“Turn the other cheek” doesn’t mean what you think it does

Courtesy of ABC News

Is Pope Francis a hypocrite who failed to turn the other cheek?

The pope recently apologized for slapping a woman’s hand. She had grabbed the elderly pontiff’s arm, nearly throwing him off balance, and refused to let go despite a pained expression on his face.

Despite his apology, online commenters chided the pope, reminding him that Jesus said, “Turn the other cheek.”

What’s a guy to do?

My first reaction is that the pope did nothing wrong, and it’s the woman who should apologize, not the pope.

But more importantly, most people misunderstand the admonition to turn the other cheek.

Jesus was not saying you should passively put up with abuse. And make no mistake—back when she was alive, if a man had grabbed Mother Teresa like that, the man would have been accused of assault.

Self-defense is different from retaliation

Self-defense is best accomplished non-violently, if possible. But few Christians would oppose the use of whatever minimal violence is unavoidable to prevent greater harm.

And I don’t think this would pose any conflict with Stoic philosophy, either. Preventing a greater harm, even if some (but lesser) violence is unavoidable, is both just and courageous. Keeping the violence to a minimum or avoiding it if possible is moderation.

Retaliation, on the other hand, is revenge. It’s indulgent, unjust, and cowardly. It escalates violence.

Turning the other cheek is defiant

Being slapped across the face was one of the most shameful insults a person in the ancient world could experience. Like being naked in public. Stoic philosopher Seneca claimed that a slave would rather be whipped than slapped across the face. That might be an exaggeration, but you get the point.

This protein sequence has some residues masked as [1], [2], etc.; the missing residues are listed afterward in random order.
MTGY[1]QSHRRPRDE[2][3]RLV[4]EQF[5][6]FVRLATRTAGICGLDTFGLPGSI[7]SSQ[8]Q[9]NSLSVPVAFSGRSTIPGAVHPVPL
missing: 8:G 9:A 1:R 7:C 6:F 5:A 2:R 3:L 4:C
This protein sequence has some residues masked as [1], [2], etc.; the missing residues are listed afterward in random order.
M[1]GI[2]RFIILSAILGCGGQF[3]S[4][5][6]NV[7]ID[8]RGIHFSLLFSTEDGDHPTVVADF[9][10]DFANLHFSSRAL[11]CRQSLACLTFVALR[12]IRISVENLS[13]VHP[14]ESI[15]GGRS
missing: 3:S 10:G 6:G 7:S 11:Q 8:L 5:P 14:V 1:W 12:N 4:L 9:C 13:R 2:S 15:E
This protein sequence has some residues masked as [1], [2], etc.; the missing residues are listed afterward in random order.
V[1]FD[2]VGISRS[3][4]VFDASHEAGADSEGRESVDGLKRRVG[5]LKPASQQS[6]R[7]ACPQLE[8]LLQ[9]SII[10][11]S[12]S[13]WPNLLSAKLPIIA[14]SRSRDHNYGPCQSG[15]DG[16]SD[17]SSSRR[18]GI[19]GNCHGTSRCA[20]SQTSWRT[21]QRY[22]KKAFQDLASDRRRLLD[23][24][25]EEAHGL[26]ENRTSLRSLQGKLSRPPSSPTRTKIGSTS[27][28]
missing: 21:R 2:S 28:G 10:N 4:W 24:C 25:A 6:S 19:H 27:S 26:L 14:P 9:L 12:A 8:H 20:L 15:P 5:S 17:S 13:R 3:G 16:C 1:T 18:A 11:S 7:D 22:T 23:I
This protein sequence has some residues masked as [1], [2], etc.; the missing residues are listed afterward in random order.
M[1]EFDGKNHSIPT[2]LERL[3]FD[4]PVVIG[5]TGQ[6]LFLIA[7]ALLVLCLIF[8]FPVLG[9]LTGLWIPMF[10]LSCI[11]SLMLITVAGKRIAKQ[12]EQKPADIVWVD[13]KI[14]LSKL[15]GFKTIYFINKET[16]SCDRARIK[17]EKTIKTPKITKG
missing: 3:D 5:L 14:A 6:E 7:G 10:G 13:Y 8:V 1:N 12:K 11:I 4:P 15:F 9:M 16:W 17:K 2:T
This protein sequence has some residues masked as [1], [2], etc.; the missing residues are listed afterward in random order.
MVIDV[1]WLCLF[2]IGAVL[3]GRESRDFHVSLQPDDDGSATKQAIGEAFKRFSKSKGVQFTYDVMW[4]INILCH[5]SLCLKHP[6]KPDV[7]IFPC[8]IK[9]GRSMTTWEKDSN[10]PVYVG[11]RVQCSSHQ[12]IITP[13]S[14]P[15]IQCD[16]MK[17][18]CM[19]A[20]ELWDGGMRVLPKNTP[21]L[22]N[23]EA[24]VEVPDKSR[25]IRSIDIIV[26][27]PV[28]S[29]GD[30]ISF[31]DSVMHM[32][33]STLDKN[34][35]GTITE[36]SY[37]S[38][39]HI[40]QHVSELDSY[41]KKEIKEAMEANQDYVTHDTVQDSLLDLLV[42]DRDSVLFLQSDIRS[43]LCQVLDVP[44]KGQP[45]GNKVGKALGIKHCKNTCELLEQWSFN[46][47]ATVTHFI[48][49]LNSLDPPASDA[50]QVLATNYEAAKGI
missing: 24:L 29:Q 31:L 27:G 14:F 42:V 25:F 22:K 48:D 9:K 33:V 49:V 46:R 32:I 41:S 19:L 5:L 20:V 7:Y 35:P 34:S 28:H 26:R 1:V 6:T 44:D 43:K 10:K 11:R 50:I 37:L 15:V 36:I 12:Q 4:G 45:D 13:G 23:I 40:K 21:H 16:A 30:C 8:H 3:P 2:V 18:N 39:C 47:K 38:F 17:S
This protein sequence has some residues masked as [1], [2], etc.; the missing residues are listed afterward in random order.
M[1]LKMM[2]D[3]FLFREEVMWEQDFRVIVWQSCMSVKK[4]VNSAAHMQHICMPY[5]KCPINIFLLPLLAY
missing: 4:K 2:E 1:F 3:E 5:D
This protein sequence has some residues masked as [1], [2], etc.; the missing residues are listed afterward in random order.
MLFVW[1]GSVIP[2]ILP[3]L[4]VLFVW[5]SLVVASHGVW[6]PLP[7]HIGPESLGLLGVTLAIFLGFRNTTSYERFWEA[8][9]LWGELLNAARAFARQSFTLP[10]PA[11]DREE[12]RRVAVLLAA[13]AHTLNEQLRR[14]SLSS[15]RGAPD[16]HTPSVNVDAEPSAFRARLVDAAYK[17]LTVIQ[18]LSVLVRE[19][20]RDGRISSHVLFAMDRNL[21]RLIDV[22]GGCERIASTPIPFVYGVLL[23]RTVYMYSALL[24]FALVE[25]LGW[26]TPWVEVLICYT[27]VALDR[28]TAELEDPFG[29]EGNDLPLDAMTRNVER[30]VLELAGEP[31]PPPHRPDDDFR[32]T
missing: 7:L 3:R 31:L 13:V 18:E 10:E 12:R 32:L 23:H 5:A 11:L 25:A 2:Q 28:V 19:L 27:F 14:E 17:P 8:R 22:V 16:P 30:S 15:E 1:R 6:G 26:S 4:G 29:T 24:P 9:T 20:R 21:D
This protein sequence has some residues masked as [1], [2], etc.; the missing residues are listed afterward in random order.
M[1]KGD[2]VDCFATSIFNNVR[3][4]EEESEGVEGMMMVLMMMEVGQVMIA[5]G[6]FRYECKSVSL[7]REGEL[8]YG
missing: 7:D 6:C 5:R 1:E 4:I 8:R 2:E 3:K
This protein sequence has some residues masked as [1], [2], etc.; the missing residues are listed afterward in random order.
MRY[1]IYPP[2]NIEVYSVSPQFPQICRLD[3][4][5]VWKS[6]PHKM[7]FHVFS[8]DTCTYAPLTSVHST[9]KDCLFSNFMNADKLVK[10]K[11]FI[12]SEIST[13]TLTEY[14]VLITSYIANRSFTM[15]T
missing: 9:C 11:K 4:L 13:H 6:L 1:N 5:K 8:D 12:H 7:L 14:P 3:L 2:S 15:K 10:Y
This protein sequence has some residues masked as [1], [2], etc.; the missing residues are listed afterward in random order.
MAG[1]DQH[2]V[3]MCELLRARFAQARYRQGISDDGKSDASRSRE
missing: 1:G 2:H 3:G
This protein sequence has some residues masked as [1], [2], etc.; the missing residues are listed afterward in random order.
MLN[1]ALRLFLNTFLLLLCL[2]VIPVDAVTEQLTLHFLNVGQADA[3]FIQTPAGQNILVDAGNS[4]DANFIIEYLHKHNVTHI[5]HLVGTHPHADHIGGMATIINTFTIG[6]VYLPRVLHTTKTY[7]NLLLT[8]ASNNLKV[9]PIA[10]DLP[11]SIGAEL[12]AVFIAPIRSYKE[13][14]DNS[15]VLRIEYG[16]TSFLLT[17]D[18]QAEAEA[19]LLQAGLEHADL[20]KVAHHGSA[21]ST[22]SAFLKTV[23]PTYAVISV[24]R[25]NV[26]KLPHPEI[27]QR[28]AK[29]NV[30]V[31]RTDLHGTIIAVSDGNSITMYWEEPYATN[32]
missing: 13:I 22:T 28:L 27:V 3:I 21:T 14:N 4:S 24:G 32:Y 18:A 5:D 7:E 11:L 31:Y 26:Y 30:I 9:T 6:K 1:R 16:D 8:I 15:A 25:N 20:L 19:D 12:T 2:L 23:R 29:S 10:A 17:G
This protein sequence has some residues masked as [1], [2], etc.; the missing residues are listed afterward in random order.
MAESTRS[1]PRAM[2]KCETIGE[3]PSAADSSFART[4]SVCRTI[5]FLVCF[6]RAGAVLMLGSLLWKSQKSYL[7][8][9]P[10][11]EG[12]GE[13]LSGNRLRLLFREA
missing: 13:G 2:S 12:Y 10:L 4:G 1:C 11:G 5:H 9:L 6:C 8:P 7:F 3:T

What happens someone succeeds in shaming you? You hang your head in shame. But turning the other cheek requires you to keep your head up.

You can’t hang your head while at the same time turning your head to display the opposite cheek.

In other words, turning the other cheek is a refusal to be shamed. It’s an act of defiance.

MLK turns the other cheek

Turning the other cheek is an act of passive resistance. Rather than being a doormat who allowed others to abuse him, the Rev. Dr. Martin Luther King, Jr.’s non-violent resistance actively defied white American racism.

Civil rights activists in the 1950s and ’60s didn’t passively accept Jim Crow abuse. That would have been a distorted view of turning the other cheek.

Instead, activists defied and resisted Jim Crow without retaliatory violence—but that doesn’t mean they refused to defend themselves when necessary.

African-Americans who sat at segregated lunch counters faced all sorts of abuse: verbal insults, being spit in the face, having hot coffee poured over their heads, and more. But they didn’t return the insults, and they didn’t spit back.

Nor did they leave voluntarily. They held their heads high and stood their ground.

That’s turning the other cheek.

Published by Dave DuBay

Dave is a Florida man. He blogs at https://fratresestoics.com. He's also at twitter.com/Dave_DuBay.

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